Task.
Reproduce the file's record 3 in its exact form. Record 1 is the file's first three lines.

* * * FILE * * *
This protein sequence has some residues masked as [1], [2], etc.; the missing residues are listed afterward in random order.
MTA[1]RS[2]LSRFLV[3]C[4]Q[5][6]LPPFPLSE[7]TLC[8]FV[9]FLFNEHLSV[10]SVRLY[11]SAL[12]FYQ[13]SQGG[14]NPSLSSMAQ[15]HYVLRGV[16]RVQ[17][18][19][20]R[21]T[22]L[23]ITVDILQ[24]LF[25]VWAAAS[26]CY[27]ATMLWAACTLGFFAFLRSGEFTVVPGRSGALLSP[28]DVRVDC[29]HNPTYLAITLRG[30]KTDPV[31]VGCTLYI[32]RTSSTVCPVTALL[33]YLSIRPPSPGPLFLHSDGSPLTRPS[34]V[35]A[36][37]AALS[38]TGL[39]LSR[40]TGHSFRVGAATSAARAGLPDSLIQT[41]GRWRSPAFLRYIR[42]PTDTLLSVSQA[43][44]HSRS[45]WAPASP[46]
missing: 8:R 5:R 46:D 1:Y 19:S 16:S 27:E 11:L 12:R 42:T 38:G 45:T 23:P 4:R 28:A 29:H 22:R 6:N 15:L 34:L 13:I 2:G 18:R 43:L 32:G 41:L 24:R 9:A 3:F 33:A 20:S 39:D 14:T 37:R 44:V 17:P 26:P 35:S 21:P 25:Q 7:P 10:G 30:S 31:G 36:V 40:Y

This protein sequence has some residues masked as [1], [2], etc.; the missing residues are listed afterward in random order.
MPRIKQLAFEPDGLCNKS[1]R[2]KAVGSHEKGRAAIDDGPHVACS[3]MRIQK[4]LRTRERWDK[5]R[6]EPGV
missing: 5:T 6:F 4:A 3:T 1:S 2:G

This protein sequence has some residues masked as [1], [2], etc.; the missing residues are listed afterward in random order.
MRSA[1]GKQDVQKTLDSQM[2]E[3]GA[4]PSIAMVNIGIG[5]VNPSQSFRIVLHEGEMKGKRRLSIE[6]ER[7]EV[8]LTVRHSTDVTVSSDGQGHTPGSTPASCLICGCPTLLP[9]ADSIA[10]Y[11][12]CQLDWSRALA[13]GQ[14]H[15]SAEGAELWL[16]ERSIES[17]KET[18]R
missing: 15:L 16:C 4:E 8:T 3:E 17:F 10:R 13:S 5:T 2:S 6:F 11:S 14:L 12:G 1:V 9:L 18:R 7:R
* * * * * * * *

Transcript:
This protein sequence has some residues masked as [1], [2], etc.; the missing residues are listed afterward in random order.
MRSA[1]GKQDVQKTLDSQM[2]E[3]GA[4]PSIAMVNIGIG[5]VNPSQSFRIVLHEGEMKGKRRLSIE[6]ER[7]EV[8]LTVRHSTDVTVSSDGQGHTPGSTPASCLICGCPTLLP[9]ADSIA[10]Y[11][12]CQLDWSRALA[13]GQ[14]H[15]SAEGAELWL[16]ERSIES[17]KET[18]R
missing: 15:L 16:C 4:E 8:T 3:E 17:F 10:R 13:S 5:T 2:S 6:F 11:S 14:L 12:G 1:V 9:L 18:R 7:R